On the morning of Friday, July first, I had a low-paying job at a waning publisher and a dwindling circle of semi-acquaintances. On Friday, July eighth, I had one foot in the door of Conde Nast and the other in the door of the Knickerbocker Club -- the professional and social circles that would define the next thirty years of my life. That's how quickly New York City comes about -- like a weathervane -- or the head of a cobra.  
The publisher of this sharp new lifestyle magazine is Mason Tate. He hires two women, Katie and Alley, for the single position as his assistant, telling them both that he'll keep the one which proves herself more valuable. Instead of angling at each other's throats, the two women make a pact to become equally and mutually indispensable, and it succeeds brilliantly.
In most offices, the loosely buttoned blouse could take the ambitious girl from reasonably proficient to utterly indispensable in the turn of a calendar year, but not in Mason Tate's. From the first, he made it clear that his affinities lay in another hemisphere. So we could save the fluttering of our eyelashes for the boys at the ballpark. He barely even looks up from his papers as he rattles off Alley's instructions with aristocratic remove. "Cancel my meeting with the mayor on Tuesday. Tell him I've been called to Alaska. Get me all the front covers of Vogue, Vanity Fair and Time for the last two years. If you can't find them downstairs, take a pair of scissors to the public library. My sister's birthday is August first. Get her something timid from Bendel's. She says she's a five; assume she's a six."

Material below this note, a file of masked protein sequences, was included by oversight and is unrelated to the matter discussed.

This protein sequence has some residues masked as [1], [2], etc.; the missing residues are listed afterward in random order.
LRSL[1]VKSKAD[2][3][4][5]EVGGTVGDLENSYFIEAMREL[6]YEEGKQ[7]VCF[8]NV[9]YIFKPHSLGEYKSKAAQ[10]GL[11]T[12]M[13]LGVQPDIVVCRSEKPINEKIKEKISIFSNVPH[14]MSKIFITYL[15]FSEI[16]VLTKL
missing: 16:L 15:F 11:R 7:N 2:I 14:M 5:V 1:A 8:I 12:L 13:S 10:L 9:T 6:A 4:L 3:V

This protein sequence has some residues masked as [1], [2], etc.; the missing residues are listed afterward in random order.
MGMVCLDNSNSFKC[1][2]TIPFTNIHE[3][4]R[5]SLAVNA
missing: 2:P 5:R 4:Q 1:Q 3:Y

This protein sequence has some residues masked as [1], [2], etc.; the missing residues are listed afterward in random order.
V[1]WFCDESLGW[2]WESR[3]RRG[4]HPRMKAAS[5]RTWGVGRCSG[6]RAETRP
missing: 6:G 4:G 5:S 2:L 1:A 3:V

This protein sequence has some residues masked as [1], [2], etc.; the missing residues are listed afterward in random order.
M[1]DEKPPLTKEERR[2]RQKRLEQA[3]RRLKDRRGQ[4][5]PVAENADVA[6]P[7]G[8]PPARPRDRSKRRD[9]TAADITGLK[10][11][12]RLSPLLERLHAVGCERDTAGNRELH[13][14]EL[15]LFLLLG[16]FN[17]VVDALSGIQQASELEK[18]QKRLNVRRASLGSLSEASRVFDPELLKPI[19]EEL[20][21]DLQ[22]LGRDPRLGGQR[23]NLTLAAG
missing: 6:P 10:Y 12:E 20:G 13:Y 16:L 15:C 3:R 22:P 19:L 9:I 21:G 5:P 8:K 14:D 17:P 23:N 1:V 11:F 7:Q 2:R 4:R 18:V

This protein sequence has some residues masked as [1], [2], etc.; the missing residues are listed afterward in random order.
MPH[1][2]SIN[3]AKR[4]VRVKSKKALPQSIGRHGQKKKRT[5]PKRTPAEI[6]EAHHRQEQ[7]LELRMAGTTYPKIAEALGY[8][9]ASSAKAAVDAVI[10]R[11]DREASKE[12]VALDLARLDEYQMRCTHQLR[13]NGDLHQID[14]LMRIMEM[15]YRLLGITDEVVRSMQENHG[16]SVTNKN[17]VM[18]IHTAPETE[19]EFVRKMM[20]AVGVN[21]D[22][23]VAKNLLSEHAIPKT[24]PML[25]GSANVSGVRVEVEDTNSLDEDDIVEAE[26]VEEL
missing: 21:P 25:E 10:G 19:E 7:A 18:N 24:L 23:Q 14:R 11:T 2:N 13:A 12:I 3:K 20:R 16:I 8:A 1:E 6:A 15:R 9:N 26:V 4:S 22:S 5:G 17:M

He pushes a pile of blue-lined copy in my direction. "Kontent: Tell Mr. Morgan that he's on the right track, but he's a hundred sentences short and a thousand words too long. Tell Mr. Cabot yes, yes and no. Tell Mr. Spindler he's missed the point entirely. We still don't have a strong enough cover story for the first issue. Inform the lot of them that Saturday's been canceled. For lunch I'll take ham on seeded rye with Muenster and relish from the Greeks on Fifty-third."
In suitable unison: Yes Sir.
Her friendship with Tinker Gray brings Katie into contact with New York's upper crust, and here too Towles gives us nicely fleshed-out characters, not cliched nor predictable. Wallace Walcott can have his pick of the debutantes, but he'd rather take Katie out to the club and teach her to shoot. Unlike the debutantes, Katie doesn't seem enthralled by his wealth.
Wallace Wolcott had to be in the sights of every young socialite without a ring on her finger. Most of the able-bodied girls in town would know his net worth and the names of his sisters. The industrious ones knew the names of his hunting dogs too.
In the end, whether they have wealth or not, these characters prove to have substance, pluck and integrity, and Amor Towles presents them with panache. I don't know why The Independent chose this as a summer read -- it's no better suited to a hammock or beach chair than, say, a sofa in front of a roaring fire -- but it certainly earns its spot on any recommended books list.